Mark Wignall’s column in the Sunday Observer asks the question, ‘Where is Jamaica’s Obama?’
It is indeed an interesting question, even if a bit irrelevant given the circumstances of the practice of democracy within both jurisdictions. That notwithstanding, the question quite rightly suggests that Jamaica needs inspirational leadership as the current crop of politicians simply fumble about in the dark, their approach to governance largely led by circumstances rather than by any cogent vision.
It is not that we have been unable to produce visionary leadership in this country, as some would assert, because we have done so in the past. Marcus Mosiah Garvey is a case in point, despite the views of upstanding Jamaicans, of all stripes, who berate his contribution to Jamaica’s social, political and economic development. These same Jamaicans laud Gandhi, Martin Luther King Jr, and Barack Obama as visionaries without realising that the very ideas that these men have so eloquently articulated generated from our own Garvey.
In Garvey’s opinion, any programme of emancipation would have to be built around the question of ‘race first’, as whites had built an unconscious and conscious ideology of race preservation and advancement barricaded by virtue of their control of the economic and political levers. “In a world of wolves, one should go armed, and one of the most defensive weapons within reach of the negro is the practice of ‘race first’ in all parts of the world.” Garvey’s UNIA provided a practical road map for how black self-love could grow from an abstract concept to one that could provide security, economic enfranchisement, political wherewithal. and visibility for the masses whose day-to-day survival concerns did not leave them the liberty for the abstract and intellectual. Black liberation movements were subsequently founded on these principles and the civil rights struggles in America in the 1950s took its cue from the Garvey principles.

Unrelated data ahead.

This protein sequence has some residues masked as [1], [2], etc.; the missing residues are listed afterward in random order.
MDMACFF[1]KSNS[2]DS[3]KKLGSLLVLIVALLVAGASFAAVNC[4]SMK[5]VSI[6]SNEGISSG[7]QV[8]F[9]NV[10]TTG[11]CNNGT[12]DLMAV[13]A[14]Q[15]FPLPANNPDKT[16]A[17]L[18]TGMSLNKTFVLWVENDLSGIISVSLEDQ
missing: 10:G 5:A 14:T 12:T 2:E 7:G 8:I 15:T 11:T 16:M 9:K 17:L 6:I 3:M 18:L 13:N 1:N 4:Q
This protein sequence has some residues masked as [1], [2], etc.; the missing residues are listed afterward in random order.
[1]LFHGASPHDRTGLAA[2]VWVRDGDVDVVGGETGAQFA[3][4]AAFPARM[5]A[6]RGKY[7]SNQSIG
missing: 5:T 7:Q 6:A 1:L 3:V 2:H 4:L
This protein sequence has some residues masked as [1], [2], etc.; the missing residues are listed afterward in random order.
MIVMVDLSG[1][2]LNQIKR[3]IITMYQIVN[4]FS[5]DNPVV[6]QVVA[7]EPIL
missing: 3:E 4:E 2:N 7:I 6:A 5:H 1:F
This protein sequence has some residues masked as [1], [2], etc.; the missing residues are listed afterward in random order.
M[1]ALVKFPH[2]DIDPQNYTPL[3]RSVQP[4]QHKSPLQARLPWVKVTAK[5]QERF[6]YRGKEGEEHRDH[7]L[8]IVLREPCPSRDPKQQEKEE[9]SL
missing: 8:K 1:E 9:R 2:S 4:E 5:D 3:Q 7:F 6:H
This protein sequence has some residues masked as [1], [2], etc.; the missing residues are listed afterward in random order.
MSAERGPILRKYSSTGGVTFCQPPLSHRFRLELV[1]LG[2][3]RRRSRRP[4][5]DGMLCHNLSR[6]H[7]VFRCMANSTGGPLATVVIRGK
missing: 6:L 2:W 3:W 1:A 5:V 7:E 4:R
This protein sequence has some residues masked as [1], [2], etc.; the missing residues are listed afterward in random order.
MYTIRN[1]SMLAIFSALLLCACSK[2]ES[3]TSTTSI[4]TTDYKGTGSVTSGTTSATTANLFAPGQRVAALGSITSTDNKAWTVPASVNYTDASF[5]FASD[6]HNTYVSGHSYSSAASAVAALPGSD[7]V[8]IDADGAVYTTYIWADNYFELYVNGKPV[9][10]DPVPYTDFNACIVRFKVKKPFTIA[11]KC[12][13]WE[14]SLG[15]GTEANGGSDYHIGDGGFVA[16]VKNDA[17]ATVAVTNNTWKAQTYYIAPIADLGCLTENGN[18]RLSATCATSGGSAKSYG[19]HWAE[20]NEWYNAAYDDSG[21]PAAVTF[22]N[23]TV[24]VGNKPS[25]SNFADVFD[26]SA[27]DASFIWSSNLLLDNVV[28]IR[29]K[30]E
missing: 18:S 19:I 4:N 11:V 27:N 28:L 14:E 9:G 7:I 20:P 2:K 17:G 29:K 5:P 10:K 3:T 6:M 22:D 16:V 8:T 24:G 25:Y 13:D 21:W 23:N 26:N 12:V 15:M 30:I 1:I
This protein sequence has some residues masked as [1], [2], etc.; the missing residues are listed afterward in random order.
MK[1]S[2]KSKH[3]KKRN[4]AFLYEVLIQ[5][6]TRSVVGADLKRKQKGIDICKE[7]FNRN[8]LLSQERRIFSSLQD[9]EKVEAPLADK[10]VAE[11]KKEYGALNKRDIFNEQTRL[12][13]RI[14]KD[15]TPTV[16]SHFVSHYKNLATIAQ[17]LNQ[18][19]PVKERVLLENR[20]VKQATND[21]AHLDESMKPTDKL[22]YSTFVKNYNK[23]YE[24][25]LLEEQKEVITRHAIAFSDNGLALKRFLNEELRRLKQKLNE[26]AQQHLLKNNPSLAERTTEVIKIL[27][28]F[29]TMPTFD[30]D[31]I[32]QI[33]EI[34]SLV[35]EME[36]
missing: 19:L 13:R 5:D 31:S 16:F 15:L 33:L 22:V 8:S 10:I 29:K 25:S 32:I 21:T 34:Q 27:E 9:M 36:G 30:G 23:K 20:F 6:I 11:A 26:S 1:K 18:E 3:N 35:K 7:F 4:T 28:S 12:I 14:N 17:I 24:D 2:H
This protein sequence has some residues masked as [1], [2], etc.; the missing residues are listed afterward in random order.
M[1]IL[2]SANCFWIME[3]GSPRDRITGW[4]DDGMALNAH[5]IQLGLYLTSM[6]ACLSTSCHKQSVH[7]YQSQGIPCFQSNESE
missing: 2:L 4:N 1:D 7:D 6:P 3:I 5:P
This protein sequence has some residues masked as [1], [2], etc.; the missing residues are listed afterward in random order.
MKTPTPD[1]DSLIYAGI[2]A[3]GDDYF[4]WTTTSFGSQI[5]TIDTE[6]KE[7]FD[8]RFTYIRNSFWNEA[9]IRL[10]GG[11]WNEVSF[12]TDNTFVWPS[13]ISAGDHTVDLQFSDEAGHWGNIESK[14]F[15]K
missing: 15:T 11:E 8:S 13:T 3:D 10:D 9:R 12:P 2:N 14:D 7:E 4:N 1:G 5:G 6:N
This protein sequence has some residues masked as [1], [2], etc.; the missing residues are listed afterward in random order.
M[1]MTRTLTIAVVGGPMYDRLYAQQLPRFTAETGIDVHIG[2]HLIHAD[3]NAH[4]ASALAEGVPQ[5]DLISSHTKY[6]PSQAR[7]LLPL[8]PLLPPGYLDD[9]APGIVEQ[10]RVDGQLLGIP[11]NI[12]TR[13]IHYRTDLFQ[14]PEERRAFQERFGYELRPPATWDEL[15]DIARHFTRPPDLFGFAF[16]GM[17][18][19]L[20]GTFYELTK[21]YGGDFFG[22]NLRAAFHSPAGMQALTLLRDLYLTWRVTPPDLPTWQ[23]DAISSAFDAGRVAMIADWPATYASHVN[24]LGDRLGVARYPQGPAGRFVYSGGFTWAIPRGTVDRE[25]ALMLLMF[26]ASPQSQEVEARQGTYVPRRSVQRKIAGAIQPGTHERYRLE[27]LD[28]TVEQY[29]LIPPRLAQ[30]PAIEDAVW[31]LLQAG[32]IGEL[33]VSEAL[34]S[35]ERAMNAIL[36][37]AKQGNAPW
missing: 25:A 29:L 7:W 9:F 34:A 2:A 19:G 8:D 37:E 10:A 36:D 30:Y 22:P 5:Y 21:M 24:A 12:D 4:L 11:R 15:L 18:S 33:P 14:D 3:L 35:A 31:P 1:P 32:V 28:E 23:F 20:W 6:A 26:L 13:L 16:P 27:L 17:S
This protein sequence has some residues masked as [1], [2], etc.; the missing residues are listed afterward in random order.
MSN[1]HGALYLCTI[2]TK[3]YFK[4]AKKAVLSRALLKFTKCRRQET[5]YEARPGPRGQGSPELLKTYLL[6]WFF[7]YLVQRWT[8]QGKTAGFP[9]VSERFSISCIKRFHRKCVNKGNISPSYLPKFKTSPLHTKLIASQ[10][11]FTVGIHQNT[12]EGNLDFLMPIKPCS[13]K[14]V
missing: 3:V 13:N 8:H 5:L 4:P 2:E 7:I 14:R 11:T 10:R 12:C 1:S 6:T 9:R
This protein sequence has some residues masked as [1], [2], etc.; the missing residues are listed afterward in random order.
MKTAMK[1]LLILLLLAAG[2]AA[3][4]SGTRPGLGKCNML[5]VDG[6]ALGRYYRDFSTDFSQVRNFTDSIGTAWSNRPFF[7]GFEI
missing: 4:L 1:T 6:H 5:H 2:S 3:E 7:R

Another Jamaican visionary was Michael Manley, whose attempt at creating an egalitarian society in the 1970s places him among that political vanguard bent on creating a better Jamaica for Jamaicans. The linchpin of this movement towards development was the policy of educating Jamaicans, as Manley saw at the time the value of education in “smadditising” the Jamaican population. Manley’s greatest critics demonise him for this approach, which squared him up against the formidable US in terms of the ideological clash that ensued.
One of the greatest setbacks to our development was the dismantling of this policy by Edward Seaga in the period after 1980, and the subsequent dis-education which watered a population of illiterates providing a population of malleable voters. We went on to copy the US model of social and economic development, failing to appreciate that, as a smaller economy, we do need to rely more on our combined efforts rather than the individual approach that is driven by selfishness. It is this approach that has cemented the lack of vision that today assails us; causing us to feed on ourselves as “when you go to get some food, yuh brother is seen as your enemy”. (Marley)
Despite the current paucity of leadership, I do believe that our best days are still ahead of us. The signs are clear that we are making the turn economically as Wignall’s article has indicated, and the resultant fiscal lessons will provide a foundation from which we will have established a learning curve for crafting solutions going forward. The Jamaican Obama may not even be a single individual, but a set of best practices on which we can all agree as a developmental model going forward.